This budget determines the funds required for regular maintenance, future repairs, and a sinking fund for any capital expenses.

Fees may also include special levies for unforeseen events or structural damage.

Calculation of fees typically considers the size and type of individual unit, with townhouse owners potentially paying different rates than apartment owners.

Impact on Property Owners and Investors

Both property owners and investors need to account for these fees in their financial planning, as body corporate fees impact overall investment property costs.

Regular and special levies are a fundamental aspect of owning real estate within a strata scheme, affecting the rental yield, property value, and return on investment.

Special Fees and Charges

Occasionally, special fees may be levied for reasons such as emergency repair to a blocked toilet in a common area or structural repairs.

The treasurer of the owners corporation is generally responsible for managing these capital expenses.

These expenses are over and above regular levies and may catch some lot owners by surprise if they haven’t planned for them.

Dealing with Late Payments and Arrears

In cases where owners fall behind on their fees, the owners corporation can charge late payment penalties.

These penalties are typically a set interest rate, not exceeding 2.5% per month, to encourage prompt payment.

Legal costs incurred while recovering arrears might also be passed on to the delinquent owner.

Tax Deduction and Financial Implications for Owners

For investment properties, some body corporate fees and charges may be tax-deductible.

The Australian Taxation Office allows deductions for costs associated with renting out a property, which can include body corporate fees, depending on the nature of the charges.

Maintenance and Repairs Funding

Regular levies fund everyday expenses associated with the maintenance of the property, which might include gardening, cleaning of common areas, and minor repairs.

A portion of the fees is often allocated to a sinking fund destined for future significant capital works or repairs, such as fixing structural damage or replacing the roof of the complex.

Additional Considerations for Owners and Tenants

Owners and tenants discussing body corporate fees and council rates in Australia

When living in or owning a property within a body corporate, there are specific aspects you need to be aware of. These considerations impact both your financial planning and your day-to-day life.

Insurance Specifics for Body Corporate

The body corporate manager typically arranges building insurance which covers the structure, common property, and fixtures such as light fittings and stairways.

Owners should take out their own contents insurance, and landlords will require insurance specific to tenancies.

It’s crucial to ensure that policies address public liability within communal areas.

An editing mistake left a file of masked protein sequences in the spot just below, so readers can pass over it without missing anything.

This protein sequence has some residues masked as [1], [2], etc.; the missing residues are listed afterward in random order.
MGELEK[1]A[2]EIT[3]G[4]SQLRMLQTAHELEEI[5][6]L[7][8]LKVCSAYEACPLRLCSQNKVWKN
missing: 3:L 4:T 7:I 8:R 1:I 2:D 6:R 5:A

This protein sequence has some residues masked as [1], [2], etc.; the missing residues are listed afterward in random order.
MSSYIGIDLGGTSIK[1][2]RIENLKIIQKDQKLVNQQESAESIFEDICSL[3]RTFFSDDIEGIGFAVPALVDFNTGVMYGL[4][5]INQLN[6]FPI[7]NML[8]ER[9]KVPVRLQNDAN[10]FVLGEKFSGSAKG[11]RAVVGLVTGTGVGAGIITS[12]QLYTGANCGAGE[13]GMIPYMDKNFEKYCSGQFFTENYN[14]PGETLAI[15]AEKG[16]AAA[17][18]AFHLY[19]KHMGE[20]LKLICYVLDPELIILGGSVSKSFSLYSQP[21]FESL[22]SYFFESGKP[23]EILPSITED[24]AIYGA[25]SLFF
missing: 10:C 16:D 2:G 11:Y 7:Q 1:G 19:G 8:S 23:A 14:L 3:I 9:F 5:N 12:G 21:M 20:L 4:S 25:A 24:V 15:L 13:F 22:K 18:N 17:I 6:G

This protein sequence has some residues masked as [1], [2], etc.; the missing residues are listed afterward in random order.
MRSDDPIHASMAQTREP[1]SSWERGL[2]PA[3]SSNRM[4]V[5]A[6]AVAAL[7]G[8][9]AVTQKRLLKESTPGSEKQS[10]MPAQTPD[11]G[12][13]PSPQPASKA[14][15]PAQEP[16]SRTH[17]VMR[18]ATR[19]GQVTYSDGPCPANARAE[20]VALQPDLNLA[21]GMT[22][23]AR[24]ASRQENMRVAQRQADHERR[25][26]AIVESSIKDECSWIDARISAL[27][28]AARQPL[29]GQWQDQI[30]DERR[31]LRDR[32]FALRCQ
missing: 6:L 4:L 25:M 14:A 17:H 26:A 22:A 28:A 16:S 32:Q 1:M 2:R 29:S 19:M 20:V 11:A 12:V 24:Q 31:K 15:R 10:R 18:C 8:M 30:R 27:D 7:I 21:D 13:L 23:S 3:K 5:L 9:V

Utilities and Services Managed by Body Corporate

Utilities and services such as water and power often come from shared infrastructure.

Body corporate fees may cover the cost of water meters in communal areas, but individual tenants and owners are generally responsible for their unit’s utilities.

Maintenance roles like gardener and cleaner for shared facilities are also managed by the body corporate, ensuring that areas like the parking area are well-maintained.

Amenities and Facilities Maintenance

A proportion of your body corporate fees is allocated to the upkeep of amenities and facilities. This can include air conditioning systems in shared spaces. It can also include remote-controlled gates and general repairs.

The goal is to ensure that shared utilities and services are always in good working order for all residents’ enjoyment.

Specialised Roles within Body Corporate

The strata manager or managing body oversees the complex operations. They also ensure that the body corporate complies with legal and financial responsibilities.

These roles are integral in managing the intricate details of property maintenance. They liaise with contractors for repairs and facilitate meetings with owners to discuss body corporate issues.

Suggested reading: Make your home experience seamless in Australia by reading our expert guide on how to buy a house in Australia.

FAQ Section

What do body corp fees cover?

Body corporate fees, also known as levies, are payments made by unit owners for the upkeep of common areas within a strata-titled building or community. These fees cover expenses such as insurance, cleaning, gardening, fees for contracted professionals, and ongoing maintenance of shared spaces.

What are body corporate fees in Australia?

In Australia, body corporate fees, sometimes referred to as strata fees or strata levies, are determined based on the lot entitlement of each unit within a strata-titled building or community. These regular payments by property owners are allocated for the maintenance and management of communal property and services.

What does body corporate cover in Victoria?

The body corporate in Victoria is tasked with the maintenance, repair, and management of common property. Responsibilities include ensuring adequate strata insurance is in place, covering building damage and public liability, among other administrative and maintenance duties for common areas.

How to avoid body corporate fees?

Avoiding body corporate fees isn’t entirely possible, but managing them efficiently is. Know the details of your fees, assess the common facilities critically, participate proactively in meetings, budget wisely, undertake DIY maintenance when feasible, negotiate service contracts effectively, understand legal implications, and contribute to building a reserve fund to mitigate unexpected costs.